I hope no one is getting the idea that the preselection ballots in the Labor Party are a closed shop!

  2. Gough Whitlam’s son Anthony had a very short stint in federal parliament.

    The Liberal (Sir) Keith Wilson was succeeded in Sturt by his son Ian, who lost the seat in 1969, won its back in 1972, and finally was undermined by the wonderful Christopher Pyne in the spirit of true comradeship.

  3. The Greens have not done nearly as well as they should have in vote terms in this election. They need a leader and better campaigning. NSW was also the Greens worst state in the Commonwealth election last year.

    The Victorian Greens had the Liberal preference decision which took some of the wind out of their sails and they still did better on both vote and swing.

  4. James J

    You have to love Keating! Never once supported him in a vote during the years I was a delegate to NSW Annual Conference but I grew to love the man’s style.

    Oh! How we could all do with some passion flair and colour these days!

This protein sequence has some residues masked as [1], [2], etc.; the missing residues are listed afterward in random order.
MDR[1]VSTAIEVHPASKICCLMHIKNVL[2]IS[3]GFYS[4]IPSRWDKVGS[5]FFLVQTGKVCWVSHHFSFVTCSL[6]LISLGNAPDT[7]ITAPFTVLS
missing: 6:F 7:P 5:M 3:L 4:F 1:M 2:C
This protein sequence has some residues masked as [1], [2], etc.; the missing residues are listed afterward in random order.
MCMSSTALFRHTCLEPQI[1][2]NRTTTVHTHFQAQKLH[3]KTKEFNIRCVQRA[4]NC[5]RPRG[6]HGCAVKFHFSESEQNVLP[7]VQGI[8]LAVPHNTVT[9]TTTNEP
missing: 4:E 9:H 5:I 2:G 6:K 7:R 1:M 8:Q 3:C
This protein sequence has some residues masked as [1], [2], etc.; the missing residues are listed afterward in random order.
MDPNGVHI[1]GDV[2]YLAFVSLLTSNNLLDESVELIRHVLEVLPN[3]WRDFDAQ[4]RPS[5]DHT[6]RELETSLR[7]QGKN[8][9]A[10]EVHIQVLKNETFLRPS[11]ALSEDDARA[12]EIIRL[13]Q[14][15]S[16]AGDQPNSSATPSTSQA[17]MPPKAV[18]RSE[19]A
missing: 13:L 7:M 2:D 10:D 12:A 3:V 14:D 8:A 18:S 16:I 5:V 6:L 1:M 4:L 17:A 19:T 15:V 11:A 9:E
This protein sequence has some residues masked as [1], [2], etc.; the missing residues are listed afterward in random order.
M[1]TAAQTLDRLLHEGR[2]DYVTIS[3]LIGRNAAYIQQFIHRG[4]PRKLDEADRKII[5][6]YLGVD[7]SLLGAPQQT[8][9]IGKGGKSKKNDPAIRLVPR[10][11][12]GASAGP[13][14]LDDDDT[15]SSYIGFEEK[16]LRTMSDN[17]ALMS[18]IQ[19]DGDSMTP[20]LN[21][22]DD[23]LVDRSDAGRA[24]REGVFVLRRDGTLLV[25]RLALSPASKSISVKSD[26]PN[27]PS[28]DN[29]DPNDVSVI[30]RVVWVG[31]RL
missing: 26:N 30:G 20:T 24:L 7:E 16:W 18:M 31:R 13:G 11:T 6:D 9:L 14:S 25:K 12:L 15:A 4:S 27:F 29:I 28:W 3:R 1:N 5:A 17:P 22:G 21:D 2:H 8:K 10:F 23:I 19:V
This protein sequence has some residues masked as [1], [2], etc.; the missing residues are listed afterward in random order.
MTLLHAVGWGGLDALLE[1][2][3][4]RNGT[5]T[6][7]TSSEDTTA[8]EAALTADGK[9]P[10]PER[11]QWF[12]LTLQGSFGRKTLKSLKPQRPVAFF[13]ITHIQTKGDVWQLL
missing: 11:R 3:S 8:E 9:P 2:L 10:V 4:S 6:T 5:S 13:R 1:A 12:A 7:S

So much better than being bored to death!

  5. confessions

    I had forgotten the Jenkins but I do like Harry’s style and sense of humour in a difficult position.

  6. Hatton`s vote was surprisingly low.

    He had advertising, having backed the Coalition between 1991 and 1995 and a government with a strong perception of corruption (which he has a history in fighting) in his favour.

    The general “vote for the Coalition to get change” bandwagon effect is probably the major factor.

    2007 probably would have been the election for him to run successfully.

  7. Poor lower Hunter:
    Federally in Hunter: Rowley James 1928-1958 and then Bert James 1960-1983
    While in the state in PR/Kurri Kurri/Wallsend: George Booth 1925-1960 and then Ken Booth 1960-1988

    People debate who of Rowley and Bert was the dumber and while it is true that Rowley used to make dental appointments through the parliamentary broadcast (when it had big ratings) it is also true that when Bert left the NSW Police Force and joined caucus the average IQ of both organisations increased by 5%.